Matt: That’s right. Okay. So we talk about Facebook, we talk about all those, you know, unbelievable numbers. And there’s there, I mean, there’s staggering, even even with the talk, like it’s, I feel like I see this come through waves every few months of like this anti social media movement where people are trying to get rid of it and it’s nobody trusted anymore.
And do we even, it’s like we go through these waves, but yet still the numbers are still staggering.
Chelsey: Yeah. I think when it all comes down to it, it’s 10 people really imagine a life without social media and without Facebook and without Instagram anymore. And I think these sites [00:32:00] have made such a large impact that regardless of what news comes in and out and what phases come in and out, it.
Well, it will not affect the majority of people because at the end of the day, they want to be social and they need to know what’s going on. And Facebook has given them that outlet to find not only news sources, brands that they follow, but also all of their friends and family that they follow. And there’s no other place that you can go to to find all of those.
Those different connections,
Matt: right. And we could break down, or neither of us are qualified to break down why people are so addicted to social media from the needing of the social acceptance. And you know, and that’s all a lot of psychology, which we need to find somebody to come on the show and talk about that specifically.
But no matter what. It’s part of [00:33:00] our daily lives. Something, I don’t know what yet. Something will disrupt it, but it’s not. It’s not, we’re not going to go in reverse, that’s for sure. Like something will come along. That’s the new Facebook. Um, it just inevitable it always happens, but we’re not going to revert back to where we’re not social, quote air quotes, um, online and sharing information and looking people
It’s, it’s, it’s here to stay. It just a matter of what version of it. Right. Is here to stay.
Matt: So. That’s kind of the numbers perspective of it. Like, you know, it’s like, Hey, here’s the staggering numbers. You still have to be here. Let’s talk about what do you see? What are some new things that are, we don’t want to, we don’t want to say like, Oh, squirrel and get distracted by the shiny object over here.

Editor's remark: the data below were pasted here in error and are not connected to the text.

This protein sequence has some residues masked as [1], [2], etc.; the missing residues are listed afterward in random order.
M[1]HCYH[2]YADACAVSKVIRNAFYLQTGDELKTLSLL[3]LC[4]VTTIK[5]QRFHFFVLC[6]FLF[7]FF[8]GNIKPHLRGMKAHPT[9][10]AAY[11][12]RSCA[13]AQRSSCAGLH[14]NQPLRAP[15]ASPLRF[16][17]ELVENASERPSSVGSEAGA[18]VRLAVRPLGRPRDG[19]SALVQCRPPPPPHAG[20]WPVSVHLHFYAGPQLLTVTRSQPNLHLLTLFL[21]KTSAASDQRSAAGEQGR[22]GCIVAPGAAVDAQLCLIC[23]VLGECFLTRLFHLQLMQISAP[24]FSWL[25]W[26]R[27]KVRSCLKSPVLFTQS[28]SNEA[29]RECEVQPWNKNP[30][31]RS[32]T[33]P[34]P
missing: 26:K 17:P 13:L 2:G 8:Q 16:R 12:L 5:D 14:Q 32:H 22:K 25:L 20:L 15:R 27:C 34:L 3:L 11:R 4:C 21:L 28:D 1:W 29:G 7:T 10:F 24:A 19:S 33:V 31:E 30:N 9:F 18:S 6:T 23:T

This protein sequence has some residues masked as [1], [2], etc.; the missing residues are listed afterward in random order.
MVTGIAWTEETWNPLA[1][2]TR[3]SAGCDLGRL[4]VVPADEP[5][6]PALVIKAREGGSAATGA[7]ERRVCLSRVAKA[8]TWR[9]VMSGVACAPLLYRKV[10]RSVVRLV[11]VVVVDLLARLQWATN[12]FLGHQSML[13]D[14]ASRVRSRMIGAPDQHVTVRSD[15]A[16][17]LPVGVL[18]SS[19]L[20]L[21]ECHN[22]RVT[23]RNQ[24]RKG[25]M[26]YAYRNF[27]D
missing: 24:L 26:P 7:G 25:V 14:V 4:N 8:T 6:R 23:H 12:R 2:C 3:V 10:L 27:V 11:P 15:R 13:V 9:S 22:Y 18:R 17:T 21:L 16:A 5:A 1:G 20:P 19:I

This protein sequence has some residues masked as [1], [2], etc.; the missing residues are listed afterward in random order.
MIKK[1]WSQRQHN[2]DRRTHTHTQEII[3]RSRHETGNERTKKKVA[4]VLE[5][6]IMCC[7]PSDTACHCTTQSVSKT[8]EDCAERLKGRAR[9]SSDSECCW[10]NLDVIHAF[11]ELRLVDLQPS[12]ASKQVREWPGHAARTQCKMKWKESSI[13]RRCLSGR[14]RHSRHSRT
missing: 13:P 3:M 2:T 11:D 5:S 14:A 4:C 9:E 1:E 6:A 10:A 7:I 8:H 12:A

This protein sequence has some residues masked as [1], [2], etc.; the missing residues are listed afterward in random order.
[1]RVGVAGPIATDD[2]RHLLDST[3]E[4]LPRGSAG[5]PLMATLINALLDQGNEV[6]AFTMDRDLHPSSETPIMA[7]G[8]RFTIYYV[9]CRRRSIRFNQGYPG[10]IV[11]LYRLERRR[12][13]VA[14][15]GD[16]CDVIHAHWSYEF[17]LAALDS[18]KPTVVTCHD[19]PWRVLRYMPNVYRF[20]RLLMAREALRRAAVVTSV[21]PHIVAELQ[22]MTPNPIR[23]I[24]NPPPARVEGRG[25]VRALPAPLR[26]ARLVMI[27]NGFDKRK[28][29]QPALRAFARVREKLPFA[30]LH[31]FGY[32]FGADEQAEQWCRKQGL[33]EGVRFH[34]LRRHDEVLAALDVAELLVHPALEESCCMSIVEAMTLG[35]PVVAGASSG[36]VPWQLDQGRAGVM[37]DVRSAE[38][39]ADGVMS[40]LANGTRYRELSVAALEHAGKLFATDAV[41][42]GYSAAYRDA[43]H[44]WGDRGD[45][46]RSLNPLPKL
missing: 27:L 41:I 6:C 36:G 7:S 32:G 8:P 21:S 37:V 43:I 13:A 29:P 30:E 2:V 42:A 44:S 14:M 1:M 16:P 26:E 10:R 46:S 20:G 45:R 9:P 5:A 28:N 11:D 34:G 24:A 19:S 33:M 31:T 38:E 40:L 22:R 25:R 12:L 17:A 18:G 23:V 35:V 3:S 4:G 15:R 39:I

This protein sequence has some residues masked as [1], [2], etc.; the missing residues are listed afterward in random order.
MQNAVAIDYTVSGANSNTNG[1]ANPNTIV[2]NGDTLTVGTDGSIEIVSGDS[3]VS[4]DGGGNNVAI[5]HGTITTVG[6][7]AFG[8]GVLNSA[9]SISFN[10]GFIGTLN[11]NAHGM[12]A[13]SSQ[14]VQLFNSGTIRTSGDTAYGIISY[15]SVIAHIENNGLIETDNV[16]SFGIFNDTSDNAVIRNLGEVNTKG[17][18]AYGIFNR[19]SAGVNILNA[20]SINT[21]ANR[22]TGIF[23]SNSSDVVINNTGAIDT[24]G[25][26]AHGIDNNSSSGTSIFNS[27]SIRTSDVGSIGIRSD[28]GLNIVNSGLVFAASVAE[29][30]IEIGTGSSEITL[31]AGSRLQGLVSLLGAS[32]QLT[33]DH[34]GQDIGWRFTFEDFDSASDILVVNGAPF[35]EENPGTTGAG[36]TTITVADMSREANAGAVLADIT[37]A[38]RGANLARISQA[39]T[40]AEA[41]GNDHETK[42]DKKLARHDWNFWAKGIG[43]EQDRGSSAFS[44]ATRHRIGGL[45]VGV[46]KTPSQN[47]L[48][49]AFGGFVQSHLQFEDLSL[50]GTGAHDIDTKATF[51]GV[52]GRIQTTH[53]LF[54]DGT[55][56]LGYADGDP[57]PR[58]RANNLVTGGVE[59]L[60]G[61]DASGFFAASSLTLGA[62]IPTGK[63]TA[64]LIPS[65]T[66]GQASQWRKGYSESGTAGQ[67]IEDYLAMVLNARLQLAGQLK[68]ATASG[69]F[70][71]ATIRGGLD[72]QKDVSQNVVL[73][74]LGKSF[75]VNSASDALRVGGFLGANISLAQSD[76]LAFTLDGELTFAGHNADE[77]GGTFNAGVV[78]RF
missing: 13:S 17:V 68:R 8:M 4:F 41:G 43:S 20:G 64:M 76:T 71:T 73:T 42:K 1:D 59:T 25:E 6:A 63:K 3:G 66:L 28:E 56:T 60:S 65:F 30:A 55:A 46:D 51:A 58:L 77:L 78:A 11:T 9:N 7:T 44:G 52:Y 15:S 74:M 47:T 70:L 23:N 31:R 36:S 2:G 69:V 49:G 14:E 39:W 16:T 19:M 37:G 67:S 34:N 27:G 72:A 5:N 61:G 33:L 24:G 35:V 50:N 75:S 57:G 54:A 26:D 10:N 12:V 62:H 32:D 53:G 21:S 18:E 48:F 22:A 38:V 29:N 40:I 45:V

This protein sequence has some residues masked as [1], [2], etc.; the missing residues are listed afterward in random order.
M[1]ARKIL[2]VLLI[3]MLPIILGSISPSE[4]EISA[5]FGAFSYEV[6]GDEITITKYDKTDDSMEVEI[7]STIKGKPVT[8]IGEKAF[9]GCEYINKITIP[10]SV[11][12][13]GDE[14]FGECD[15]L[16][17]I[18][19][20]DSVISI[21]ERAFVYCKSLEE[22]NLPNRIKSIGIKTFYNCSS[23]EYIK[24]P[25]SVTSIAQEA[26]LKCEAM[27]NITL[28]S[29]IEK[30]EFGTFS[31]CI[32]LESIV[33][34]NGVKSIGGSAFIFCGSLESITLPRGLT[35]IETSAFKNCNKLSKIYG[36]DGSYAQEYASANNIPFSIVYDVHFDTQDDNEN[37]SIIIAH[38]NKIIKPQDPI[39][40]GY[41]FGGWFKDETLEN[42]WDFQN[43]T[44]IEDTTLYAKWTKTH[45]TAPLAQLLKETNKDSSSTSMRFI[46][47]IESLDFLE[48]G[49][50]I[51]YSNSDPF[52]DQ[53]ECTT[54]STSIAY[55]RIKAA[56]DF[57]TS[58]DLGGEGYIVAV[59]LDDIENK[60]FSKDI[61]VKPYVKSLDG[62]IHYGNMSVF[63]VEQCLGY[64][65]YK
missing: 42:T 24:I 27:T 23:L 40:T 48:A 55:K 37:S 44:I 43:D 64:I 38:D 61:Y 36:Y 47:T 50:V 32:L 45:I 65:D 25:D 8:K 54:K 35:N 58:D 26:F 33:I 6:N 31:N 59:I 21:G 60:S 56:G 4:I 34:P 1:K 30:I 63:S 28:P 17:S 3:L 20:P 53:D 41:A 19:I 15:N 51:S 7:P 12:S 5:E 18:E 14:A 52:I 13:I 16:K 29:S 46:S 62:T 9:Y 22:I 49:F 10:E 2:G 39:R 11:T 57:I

Um, but we do, we do try to pay attention to newer things that are coming along. And I, you [00:34:00] know, you hear a little pee, you hear people talking more and more about. Tick tock, uh, you know, in some, in some other platforms. You, go ahead. I’ll let you talk.
Chelsey: Yeah. I wanted to talk about two different topics upon what’s new and what I’m seeing.
One of them being, um, platforms in general, but one of them being trends on social media and a big trend that. We are seeing, and I actually had a talk, a tech bites talk about this at IBS is that people are a trend is that people are engaging a little bit less and less nowadays. Like there’s a number in here that says an average Facebook user likes only 13 posts per month.
That’s . That’s less than one one post every other day. So if you’re scrolling through your newsfeed, um, people are now [00:35:00] getting so much on their newsfeed that they’re only taking one click and they’re deciding, will that one click be a likable, that one click be a comment, or will that one click be something that I’m actually interested in in going to the website.
And that’s kind of a trend that I’m seeing a little bit more is that a new trend is that people are opting out of liking a lot of things on their newsfeed and actually just going straight to the website and being more direct and being a little. Less, I guess passive aggressive on Facebook and starting the conversation right away by going to your website versus liking all of your things and focusing so much on.
The likes of it all and the number and how many likes are we getting and how many likes does this post have. That’s definitely a new trend that has kicked off across Facebook and Instagram, but I really like it [00:36:00] because it’s sending more traffic to websites, but yeah, that’s, but that’s a little, a little bit more of a trend.
That’s kind of. Not, not something that you’re looking for on a daily basis. It’s not something that people are writing a ton of articles about, so it may be a little shocking, but I. I like it. I liked it enough to do a whole talk on it.
Matt: So you did a whole talk on it. That’s
Chelsey: definitely really cool. Um, but aside from that, another thing that people are really loving is tick talk.
Um, but the people that love ticktock we’ve found are, um. Gen Z, definitely gen Z has, has hooked on to tech talk, which was previously musically, if you don’t know, and if you don’t have a clue what tick-tock is, it’s a short video form social media platform. And you can go [00:37:00] on. And, um, a lot of tick-tock videos derive from a trending videos.
So it will be one particular dance move that people are doing, or one particular phrase that a lot of people try to catch on to. Um. Like my brother just told me about one that was like one rich friend and they go over there like one rich friend’s house and they capture. Something that’s like extravagant about their home, which is kind of cool to show off if you build luxury custom homes.
Chelsey: it’s, it’s, uh, it ebbs and flows so much in talk with what’s popular and what are a ton of people doing right now. Um, but that is what gen Z has hooked on to. So I’m really interested to see if, unlike vine, if any of you remember the short form video, the short video. Platform vine, if it will kind of [00:38:00] crash and burn in a couple of years.